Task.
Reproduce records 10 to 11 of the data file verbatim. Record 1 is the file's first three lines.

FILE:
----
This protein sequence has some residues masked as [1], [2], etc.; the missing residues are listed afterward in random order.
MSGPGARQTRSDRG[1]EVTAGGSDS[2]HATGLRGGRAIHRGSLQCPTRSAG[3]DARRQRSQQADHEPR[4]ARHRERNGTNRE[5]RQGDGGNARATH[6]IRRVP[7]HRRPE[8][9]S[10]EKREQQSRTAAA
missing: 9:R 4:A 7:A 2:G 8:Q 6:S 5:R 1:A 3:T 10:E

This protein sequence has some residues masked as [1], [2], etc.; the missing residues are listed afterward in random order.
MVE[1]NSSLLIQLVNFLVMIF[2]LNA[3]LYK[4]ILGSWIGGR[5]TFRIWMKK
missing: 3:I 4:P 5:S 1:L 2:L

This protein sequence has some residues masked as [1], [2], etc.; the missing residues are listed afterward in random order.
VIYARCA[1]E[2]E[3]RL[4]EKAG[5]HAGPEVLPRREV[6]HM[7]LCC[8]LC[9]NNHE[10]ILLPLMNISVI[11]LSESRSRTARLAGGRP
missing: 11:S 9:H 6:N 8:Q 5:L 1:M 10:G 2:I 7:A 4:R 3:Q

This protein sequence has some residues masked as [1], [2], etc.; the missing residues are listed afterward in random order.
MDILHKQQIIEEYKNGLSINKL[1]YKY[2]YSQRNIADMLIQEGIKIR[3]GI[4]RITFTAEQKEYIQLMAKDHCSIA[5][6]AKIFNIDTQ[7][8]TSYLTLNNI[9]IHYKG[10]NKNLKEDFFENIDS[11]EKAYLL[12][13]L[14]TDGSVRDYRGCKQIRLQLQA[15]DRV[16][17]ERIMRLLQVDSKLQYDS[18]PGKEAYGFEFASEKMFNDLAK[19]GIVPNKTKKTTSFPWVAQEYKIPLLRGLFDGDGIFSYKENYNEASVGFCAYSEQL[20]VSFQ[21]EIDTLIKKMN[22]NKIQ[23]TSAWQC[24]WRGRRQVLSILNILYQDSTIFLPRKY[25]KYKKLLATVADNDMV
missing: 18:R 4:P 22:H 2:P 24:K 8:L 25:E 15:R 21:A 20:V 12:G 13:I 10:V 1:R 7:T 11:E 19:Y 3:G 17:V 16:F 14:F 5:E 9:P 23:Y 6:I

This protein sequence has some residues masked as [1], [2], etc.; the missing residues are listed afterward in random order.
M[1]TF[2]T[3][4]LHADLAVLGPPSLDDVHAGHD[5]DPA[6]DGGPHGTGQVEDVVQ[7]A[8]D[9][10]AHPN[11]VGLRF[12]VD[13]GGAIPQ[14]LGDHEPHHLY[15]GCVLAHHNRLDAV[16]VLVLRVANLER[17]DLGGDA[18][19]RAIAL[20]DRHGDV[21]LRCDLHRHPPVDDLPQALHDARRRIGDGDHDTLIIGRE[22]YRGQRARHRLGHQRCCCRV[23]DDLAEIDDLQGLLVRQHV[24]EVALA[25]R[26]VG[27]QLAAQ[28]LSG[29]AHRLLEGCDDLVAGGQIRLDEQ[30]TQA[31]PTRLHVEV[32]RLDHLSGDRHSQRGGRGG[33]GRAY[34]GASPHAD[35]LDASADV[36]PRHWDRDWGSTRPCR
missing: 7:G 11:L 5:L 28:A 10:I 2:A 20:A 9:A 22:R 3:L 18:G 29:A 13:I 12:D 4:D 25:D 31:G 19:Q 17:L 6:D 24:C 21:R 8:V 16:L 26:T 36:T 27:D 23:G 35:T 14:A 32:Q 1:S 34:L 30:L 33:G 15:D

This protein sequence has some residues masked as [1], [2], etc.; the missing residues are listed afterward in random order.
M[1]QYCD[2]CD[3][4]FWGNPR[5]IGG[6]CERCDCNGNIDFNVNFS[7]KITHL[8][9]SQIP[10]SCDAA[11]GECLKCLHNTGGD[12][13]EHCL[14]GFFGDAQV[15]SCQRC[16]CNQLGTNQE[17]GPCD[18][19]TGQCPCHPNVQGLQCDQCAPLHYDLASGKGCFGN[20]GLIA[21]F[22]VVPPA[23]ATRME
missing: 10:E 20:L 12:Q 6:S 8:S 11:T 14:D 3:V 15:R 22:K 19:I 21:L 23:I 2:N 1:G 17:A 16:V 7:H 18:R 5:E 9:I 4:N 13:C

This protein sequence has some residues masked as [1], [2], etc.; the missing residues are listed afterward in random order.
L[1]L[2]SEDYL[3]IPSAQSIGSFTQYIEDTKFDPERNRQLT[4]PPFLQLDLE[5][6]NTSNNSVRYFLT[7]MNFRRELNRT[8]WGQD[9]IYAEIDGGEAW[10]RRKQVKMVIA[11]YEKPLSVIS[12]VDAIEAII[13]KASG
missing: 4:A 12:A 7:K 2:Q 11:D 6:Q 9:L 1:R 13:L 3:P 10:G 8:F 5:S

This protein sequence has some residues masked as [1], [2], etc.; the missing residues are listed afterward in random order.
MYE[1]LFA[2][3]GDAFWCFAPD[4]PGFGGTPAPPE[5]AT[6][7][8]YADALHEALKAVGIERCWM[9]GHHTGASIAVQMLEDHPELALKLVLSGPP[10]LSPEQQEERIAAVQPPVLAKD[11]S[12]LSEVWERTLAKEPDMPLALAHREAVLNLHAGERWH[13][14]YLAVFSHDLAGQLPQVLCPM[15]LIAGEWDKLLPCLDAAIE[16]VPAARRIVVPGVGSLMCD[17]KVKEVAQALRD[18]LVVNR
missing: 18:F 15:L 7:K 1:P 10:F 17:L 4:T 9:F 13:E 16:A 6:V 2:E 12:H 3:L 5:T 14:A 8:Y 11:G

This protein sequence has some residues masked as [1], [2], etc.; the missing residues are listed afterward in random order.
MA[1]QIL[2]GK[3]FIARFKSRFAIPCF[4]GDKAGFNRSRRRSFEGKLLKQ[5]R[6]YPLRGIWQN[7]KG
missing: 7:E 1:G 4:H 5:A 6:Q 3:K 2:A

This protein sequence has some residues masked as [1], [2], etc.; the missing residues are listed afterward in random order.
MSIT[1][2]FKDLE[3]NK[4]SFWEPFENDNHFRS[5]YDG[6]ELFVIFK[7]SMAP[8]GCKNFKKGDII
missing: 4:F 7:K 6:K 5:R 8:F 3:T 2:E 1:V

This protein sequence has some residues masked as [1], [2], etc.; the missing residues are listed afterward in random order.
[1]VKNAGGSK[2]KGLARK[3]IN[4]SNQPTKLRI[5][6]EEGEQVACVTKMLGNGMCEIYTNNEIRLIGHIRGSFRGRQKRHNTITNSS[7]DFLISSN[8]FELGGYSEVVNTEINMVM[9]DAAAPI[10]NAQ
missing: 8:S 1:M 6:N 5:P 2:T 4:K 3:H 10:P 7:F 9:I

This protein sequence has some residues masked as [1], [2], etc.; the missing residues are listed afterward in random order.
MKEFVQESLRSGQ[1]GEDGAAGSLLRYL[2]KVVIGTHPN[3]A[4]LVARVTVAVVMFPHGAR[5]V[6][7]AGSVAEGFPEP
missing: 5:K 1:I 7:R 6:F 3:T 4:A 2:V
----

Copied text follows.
This protein sequence has some residues masked as [1], [2], etc.; the missing residues are listed afterward in random order.
MSIT[1][2]FKDLE[3]NK[4]SFWEPFENDNHFRS[5]YDG[6]ELFVIFK[7]SMAP[8]GCKNFKKGDII
missing: 4:F 7:K 6:K 5:R 8:F 3:T 2:E 1:V

This protein sequence has some residues masked as [1], [2], etc.; the missing residues are listed afterward in random order.
[1]VKNAGGSK[2]KGLARK[3]IN[4]SNQPTKLRI[5][6]EEGEQVACVTKMLGNGMCEIYTNNEIRLIGHIRGSFRGRQKRHNTITNSS[7]DFLISSN[8]FELGGYSEVVNTEINMVM[9]DAAAPI[10]NAQ
missing: 8:S 1:M 6:N 5:P 2:T 4:K 3:H 10:P 7:F 9:I